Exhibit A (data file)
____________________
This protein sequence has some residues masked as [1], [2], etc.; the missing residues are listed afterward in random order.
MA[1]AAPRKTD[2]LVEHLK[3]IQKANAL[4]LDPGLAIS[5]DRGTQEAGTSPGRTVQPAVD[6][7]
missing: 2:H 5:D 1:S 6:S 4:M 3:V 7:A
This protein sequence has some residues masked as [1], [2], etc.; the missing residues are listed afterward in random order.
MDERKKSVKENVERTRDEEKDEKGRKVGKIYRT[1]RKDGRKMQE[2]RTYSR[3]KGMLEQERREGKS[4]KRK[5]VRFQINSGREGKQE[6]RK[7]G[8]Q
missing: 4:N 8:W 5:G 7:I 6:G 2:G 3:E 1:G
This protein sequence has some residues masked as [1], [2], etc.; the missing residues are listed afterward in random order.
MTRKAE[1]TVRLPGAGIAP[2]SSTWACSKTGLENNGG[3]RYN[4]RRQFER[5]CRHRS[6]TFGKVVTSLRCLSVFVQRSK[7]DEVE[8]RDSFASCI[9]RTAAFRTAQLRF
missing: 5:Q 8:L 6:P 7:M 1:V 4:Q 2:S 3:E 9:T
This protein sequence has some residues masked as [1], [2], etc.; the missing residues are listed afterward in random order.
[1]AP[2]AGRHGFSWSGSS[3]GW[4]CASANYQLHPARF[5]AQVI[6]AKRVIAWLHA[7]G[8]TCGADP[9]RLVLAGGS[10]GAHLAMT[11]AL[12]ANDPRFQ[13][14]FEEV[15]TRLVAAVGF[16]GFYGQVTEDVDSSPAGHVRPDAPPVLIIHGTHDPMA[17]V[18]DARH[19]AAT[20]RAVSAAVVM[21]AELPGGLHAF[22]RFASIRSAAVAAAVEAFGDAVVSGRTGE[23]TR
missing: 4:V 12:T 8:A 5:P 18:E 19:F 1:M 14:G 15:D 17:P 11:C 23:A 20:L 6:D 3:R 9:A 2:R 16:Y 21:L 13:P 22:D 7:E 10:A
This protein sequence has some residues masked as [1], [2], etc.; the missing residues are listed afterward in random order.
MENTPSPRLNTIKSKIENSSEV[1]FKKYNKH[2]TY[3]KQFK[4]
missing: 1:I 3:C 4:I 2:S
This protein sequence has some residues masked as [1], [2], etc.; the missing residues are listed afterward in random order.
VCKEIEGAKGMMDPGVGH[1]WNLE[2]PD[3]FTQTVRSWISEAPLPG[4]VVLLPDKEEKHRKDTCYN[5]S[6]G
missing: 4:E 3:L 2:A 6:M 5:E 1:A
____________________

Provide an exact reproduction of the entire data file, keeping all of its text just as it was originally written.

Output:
This protein sequence has some residues masked as [1], [2], etc.; the missing residues are listed afterward in random order.
MA[1]AAPRKTD[2]LVEHLK[3]IQKANAL[4]LDPGLAIS[5]DRGTQEAGTSPGRTVQPAVD[6][7]
missing: 2:H 5:D 1:S 6:S 4:M 3:V 7:A
This protein sequence has some residues masked as [1], [2], etc.; the missing residues are listed afterward in random order.
MDERKKSVKENVERTRDEEKDEKGRKVGKIYRT[1]RKDGRKMQE[2]RTYSR[3]KGMLEQERREGKS[4]KRK[5]VRFQINSGREGKQE[6]RK[7]G[8]Q
missing: 4:N 8:W 5:G 7:I 6:G 2:G 3:E 1:G
This protein sequence has some residues masked as [1], [2], etc.; the missing residues are listed afterward in random order.
MTRKAE[1]TVRLPGAGIAP[2]SSTWACSKTGLENNGG[3]RYN[4]RRQFER[5]CRHRS[6]TFGKVVTSLRCLSVFVQRSK[7]DEVE[8]RDSFASCI[9]RTAAFRTAQLRF
missing: 5:Q 8:L 6:P 7:M 1:V 4:Q 2:S 3:E 9:T
This protein sequence has some residues masked as [1], [2], etc.; the missing residues are listed afterward in random order.
[1]AP[2]AGRHGFSWSGSS[3]GW[4]CASANYQLHPARF[5]AQVI[6]AKRVIAWLHA[7]G[8]TCGADP[9]RLVLAGGS[10]GAHLAMT[11]AL[12]ANDPRFQ[13][14]FEEV[15]TRLVAAVGF[16]GFYGQVTEDVDSSPAGHVRPDAPPVLIIHGTHDPMA[17]V[18]DARH[19]AAT[20]RAVSAAVVM[21]AELPGGLHAF[22]RFASIRSAAVAAAVEAFGDAVVSGRTGE[23]TR
missing: 4:V 12:T 8:A 5:P 18:E 19:F 1:M 14:G 15:D 17:P 11:C 23:A 20:L 6:D 3:R 9:A 2:R 16:Y 21:L 13:P 22:D 7:E 10:A
This protein sequence has some residues masked as [1], [2], etc.; the missing residues are listed afterward in random order.
MENTPSPRLNTIKSKIENSSEV[1]FKKYNKH[2]TY[3]KQFK[4]
missing: 1:I 3:C 4:I 2:S
This protein sequence has some residues masked as [1], [2], etc.; the missing residues are listed afterward in random order.
VCKEIEGAKGMMDPGVGH[1]WNLE[2]PD[3]FTQTVRSWISEAPLPG[4]VVLLPDKEEKHRKDTCYN[5]S[6]G
missing: 4:E 3:L 2:A 6:M 5:E 1:A